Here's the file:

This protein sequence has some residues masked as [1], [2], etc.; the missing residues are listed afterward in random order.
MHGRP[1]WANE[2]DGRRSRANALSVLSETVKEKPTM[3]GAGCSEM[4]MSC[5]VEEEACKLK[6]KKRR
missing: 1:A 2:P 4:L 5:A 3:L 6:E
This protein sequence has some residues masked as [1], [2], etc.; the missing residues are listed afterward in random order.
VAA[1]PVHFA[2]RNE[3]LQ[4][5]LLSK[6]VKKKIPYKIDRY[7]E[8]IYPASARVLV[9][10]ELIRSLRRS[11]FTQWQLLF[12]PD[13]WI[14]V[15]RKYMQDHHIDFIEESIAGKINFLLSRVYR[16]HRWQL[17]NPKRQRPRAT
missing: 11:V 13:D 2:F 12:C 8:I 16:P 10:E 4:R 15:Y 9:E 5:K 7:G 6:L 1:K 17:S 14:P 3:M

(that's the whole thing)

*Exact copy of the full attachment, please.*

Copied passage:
This protein sequence has some residues masked as [1], [2], etc.; the missing residues are listed afterward in random order.
MHGRP[1]WANE[2]DGRRSRANALSVLSETVKEKPTM[3]GAGCSEM[4]MSC[5]VEEEACKLK[6]KKRR
missing: 1:A 2:P 4:L 5:A 3:L 6:E
This protein sequence has some residues masked as [1], [2], etc.; the missing residues are listed afterward in random order.
VAA[1]PVHFA[2]RNE[3]LQ[4][5]LLSK[6]VKKKIPYKIDRY[7]E[8]IYPASARVLV[9][10]ELIRSLRRS[11]FTQWQLLF[12]PD[13]WI[14]V[15]RKYMQDHHIDFIEESIAGKINFLLSRVYR[16]HRWQL[17]NPKRQRPRAT
missing: 11:V 13:D 2:F 12:C 8:I 16:P 10:E 4:R 15:Y 9:E 5:K 7:G 6:L 1:K 17:S 14:P 3:M